Aims: To examine the methodological quality of the research literature examining treatment for alcohol use disorders.
Design: In total, 701 studies first reported between 1970 and 1998 were evaluated with a scoring system covering 19 areas of research quality.
Findings: Methodological quality improved from a score of 8.2 out of a possible 28.5 in the 1970s, to 10.6 in the 1990s. Strengths included reporting the initial number of participants and conducting follow-ups of 12 months or longer. Although the percentage of studies with adequate power also increased overall, the average statistical power of comparative studies to detect a medium-sized treatment effect was low (0.54).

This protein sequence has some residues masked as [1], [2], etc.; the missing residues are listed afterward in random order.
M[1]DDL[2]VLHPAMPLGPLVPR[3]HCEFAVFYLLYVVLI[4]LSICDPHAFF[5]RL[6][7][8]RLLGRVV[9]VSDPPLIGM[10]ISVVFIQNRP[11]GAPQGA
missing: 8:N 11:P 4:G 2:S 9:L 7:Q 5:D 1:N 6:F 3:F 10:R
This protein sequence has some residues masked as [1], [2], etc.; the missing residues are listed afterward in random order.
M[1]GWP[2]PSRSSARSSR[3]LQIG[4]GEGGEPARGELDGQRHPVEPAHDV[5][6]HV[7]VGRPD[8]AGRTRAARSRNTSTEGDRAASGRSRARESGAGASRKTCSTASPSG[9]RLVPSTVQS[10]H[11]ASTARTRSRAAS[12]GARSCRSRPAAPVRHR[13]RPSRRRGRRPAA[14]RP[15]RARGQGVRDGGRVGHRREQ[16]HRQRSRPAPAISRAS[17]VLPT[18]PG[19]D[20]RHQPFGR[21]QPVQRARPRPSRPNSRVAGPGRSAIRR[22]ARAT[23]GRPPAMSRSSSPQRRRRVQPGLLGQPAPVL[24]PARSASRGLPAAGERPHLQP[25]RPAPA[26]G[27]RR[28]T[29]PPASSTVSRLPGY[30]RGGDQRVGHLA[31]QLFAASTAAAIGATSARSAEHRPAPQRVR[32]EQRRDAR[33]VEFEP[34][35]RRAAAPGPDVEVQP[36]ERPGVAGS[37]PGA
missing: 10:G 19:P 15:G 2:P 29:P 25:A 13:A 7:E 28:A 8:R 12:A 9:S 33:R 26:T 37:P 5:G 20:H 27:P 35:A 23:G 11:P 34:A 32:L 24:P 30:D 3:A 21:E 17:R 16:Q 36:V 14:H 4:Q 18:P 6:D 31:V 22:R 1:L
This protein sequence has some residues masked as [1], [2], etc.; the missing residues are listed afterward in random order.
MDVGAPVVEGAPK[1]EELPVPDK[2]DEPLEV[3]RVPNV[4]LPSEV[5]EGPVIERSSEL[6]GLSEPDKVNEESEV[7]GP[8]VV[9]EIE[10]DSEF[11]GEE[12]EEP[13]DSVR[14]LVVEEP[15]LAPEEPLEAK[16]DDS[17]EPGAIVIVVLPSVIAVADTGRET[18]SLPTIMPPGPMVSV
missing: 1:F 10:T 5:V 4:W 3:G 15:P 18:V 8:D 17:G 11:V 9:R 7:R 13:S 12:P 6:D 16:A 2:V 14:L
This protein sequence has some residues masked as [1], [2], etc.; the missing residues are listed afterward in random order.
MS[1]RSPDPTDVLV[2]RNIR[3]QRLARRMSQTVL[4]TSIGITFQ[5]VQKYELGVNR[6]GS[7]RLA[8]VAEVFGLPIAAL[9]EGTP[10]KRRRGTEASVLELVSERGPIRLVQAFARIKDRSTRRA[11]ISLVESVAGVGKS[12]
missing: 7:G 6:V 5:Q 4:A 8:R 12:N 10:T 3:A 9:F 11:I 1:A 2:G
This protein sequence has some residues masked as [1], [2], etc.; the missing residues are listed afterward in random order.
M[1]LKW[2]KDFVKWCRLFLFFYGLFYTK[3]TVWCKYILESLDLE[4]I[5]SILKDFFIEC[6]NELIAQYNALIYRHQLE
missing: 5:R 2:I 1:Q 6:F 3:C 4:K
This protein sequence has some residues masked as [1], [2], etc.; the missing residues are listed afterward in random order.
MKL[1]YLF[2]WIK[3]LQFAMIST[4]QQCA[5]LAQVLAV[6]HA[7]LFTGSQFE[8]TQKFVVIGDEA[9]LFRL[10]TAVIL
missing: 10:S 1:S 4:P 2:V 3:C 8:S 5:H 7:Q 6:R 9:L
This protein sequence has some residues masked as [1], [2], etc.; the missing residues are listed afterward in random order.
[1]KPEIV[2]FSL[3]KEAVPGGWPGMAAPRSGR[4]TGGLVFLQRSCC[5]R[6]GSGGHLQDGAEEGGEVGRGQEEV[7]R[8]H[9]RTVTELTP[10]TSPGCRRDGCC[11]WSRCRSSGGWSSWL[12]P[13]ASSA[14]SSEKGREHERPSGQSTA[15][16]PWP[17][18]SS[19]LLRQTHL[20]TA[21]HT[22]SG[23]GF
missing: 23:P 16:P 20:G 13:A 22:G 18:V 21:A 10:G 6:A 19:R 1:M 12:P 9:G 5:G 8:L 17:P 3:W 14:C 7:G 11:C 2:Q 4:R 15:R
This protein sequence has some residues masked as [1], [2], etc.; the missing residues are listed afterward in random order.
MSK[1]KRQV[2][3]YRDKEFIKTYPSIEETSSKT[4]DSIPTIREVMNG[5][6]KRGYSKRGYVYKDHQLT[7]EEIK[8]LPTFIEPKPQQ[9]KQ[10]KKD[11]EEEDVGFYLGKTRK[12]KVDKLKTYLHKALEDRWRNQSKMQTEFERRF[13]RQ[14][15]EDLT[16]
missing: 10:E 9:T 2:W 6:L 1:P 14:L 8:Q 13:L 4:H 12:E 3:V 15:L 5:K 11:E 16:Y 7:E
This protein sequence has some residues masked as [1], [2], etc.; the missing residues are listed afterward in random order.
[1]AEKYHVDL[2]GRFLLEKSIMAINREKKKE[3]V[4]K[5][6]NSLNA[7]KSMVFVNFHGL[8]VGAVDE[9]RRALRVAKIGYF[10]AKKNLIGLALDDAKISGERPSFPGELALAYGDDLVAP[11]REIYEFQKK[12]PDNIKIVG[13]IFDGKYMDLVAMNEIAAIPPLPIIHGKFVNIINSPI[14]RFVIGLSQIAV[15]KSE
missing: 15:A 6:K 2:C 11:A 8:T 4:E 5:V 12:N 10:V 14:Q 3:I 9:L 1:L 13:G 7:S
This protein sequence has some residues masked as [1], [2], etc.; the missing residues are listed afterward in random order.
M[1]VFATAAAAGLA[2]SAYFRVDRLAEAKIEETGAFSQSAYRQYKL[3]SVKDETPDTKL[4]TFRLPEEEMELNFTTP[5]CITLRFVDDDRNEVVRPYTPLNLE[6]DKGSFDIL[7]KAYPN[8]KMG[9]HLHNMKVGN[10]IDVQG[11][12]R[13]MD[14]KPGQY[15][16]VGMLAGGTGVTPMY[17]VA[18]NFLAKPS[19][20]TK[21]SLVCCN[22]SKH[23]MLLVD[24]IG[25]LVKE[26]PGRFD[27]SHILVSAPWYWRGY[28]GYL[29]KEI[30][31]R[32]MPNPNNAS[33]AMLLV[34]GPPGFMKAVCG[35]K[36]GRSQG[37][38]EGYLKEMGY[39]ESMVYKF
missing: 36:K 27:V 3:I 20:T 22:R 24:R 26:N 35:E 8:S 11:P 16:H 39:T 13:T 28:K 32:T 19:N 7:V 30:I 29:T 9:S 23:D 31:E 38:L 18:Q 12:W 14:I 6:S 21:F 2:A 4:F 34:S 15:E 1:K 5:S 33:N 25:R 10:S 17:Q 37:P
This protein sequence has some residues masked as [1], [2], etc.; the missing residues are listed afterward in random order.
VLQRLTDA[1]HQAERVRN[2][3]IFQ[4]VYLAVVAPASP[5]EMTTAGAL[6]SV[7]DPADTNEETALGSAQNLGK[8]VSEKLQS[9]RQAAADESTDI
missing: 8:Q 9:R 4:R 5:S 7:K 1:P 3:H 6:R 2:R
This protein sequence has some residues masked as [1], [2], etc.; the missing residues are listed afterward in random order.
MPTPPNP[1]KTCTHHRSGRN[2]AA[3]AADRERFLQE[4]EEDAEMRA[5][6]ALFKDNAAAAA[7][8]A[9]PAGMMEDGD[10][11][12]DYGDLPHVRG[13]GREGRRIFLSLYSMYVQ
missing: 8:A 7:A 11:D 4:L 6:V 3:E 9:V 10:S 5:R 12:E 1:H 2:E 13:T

Conclusions: Areas with room for improvement include: ensuring that follow-up data are collected when respondents are not under the influence of alcohol, testing for differential dropout among treatment groups with respect to participant background characteristics, reporting the number of individuals being treated in the programs from which samples are drawn, noting the reliability and validity of measures used and conducting process analyses to examine potential mechanisms underlying treatment effects.